5. A refrigerator testing assembly as claimed in claim 4 wherein said tangs extend axially from said sleeve.
6. A refrigerator testing assembly for holding a test transducer in tight thermal contact with a terminal end of a cold tip of a refrigerator, the testing assembly comprising:
an externally threaded split-ring sleeve for surrounding said cold tip, said sleeve having an internal flange for abutting a shoulder on said cold tip to hold said sleeve against axial, translational movement toward the terminal end of said cold tip while permitting relative rotary movement, said sleeve further having tangs extending axially therefrom to be engaged by a wrench for rotating the sleeve; and
an internally threaded transducer supporting cap having an internal axially-facing surface for contacting said cold tip, the cap having material of high thermal conductivity between said internal surface and a test transducer mounted to the cap;
whereby said transducer supporting cap may be moved into tight contact with said cold tip to make thermal contact between said transducer and said cold tip with rotation of said threaded sleeve within said transducer supporting cap.
7. A cold-tip-refrigerator testing assembly comprising:
an externally threaded sleeve for rotatably surrounding the cylindrical cold tip of the refrigerator, the sleeve including means for holding it against axial translational movement toward a terminal end of the cold tip; and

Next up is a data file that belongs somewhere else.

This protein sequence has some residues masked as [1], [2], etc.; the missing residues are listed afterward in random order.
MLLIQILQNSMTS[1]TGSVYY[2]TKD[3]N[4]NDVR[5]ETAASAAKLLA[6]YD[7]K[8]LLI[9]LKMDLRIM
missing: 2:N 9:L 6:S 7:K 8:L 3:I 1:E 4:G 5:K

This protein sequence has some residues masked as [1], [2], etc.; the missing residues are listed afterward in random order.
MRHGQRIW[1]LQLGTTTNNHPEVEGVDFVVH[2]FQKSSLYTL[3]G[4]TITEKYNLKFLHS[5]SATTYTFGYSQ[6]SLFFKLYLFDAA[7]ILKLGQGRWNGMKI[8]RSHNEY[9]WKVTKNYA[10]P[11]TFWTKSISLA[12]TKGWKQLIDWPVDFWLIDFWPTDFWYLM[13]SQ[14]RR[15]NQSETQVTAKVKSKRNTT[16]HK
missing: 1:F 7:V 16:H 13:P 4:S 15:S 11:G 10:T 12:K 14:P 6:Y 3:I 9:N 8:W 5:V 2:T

an internally threaded testing transducer supporting cap, the cap moving axially to contact said cold tip when said sleeve is rotated about said cold tip within said cap the cap having high conductivity material between its cold tip contacting surface and a transducer mounted thereon.
8. A cold-tip-refrigerator test assembly comprising:
a threaded sleeve for rotatably surrounding the cold tip of the refrigerator, the sleeve including means for holding it against axial translational movement toward a terminal end of the cold tip; and
a testing transducer supporting cap having complementary threads for axially moving the cap into contact with the cold tip with rotation of said threaded sleeve the cap having high conductivity material between its cold tip contacting surface and a transducer mounted thereon.
9. A method of removably mounting test transducers to the end of a refrigerator cold tip, the method comprising:
positioning an externally threaded sleeve around said cold tip and holding that sleeve against axial, translational movement toward a terminal end of the cold tip;